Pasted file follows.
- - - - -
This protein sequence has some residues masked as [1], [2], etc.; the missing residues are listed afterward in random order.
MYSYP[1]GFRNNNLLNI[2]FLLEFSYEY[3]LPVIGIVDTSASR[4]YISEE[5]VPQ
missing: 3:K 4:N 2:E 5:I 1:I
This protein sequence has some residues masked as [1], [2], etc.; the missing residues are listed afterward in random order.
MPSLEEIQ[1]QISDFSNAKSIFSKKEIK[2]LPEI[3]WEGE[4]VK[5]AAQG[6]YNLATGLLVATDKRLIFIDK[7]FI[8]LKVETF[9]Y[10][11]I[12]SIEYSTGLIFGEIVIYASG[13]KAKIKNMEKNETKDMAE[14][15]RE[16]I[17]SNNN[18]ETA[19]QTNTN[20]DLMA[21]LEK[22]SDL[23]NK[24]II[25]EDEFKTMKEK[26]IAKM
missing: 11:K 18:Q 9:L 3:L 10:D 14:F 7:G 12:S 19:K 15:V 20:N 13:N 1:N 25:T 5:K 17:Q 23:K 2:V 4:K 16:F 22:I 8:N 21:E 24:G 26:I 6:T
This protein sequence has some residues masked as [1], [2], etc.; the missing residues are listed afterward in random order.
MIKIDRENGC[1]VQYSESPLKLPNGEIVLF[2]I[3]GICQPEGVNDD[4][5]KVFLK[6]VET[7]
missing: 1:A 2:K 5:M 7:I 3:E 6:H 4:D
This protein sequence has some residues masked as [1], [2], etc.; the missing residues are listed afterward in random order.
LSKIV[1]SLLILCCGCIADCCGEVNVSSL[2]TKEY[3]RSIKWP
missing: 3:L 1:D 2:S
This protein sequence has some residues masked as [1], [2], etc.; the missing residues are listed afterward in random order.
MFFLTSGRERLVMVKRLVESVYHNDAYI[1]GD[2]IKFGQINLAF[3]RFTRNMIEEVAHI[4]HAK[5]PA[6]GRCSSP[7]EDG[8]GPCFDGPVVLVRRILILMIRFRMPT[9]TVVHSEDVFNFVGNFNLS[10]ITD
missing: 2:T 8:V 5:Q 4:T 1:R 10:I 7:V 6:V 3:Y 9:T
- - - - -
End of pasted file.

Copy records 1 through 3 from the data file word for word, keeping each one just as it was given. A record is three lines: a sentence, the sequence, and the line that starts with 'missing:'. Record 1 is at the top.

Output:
This protein sequence has some residues masked as [1], [2], etc.; the missing residues are listed afterward in random order.
MYSYP[1]GFRNNNLLNI[2]FLLEFSYEY[3]LPVIGIVDTSASR[4]YISEE[5]VPQ
missing: 3:K 4:N 2:E 5:I 1:I
This protein sequence has some residues masked as [1], [2], etc.; the missing residues are listed afterward in random order.
MPSLEEIQ[1]QISDFSNAKSIFSKKEIK[2]LPEI[3]WEGE[4]VK[5]AAQG[6]YNLATGLLVATDKRLIFIDK[7]FI[8]LKVETF[9]Y[10][11]I[12]SIEYSTGLIFGEIVIYASG[13]KAKIKNMEKNETKDMAE[14][15]RE[16]I[17]SNNN[18]ETA[19]QTNTN[20]DLMA[21]LEK[22]SDL[23]NK[24]II[25]EDEFKTMKEK[26]IAKM
missing: 11:K 18:Q 9:L 3:L 10:D 14:F 7:G 12:S 19:K 15:V 20:N 13:N 1:N 25:T 5:K 17:Q 23:K 2:V 4:K 16:F 22:I 8:N 21:E 24:G 26:I 6:T
This protein sequence has some residues masked as [1], [2], etc.; the missing residues are listed afterward in random order.
MIKIDRENGC[1]VQYSESPLKLPNGEIVLF[2]I[3]GICQPEGVNDD[4][5]KVFLK[6]VET[7]
missing: 1:A 2:K 5:M 7:I 3:E 6:H 4:D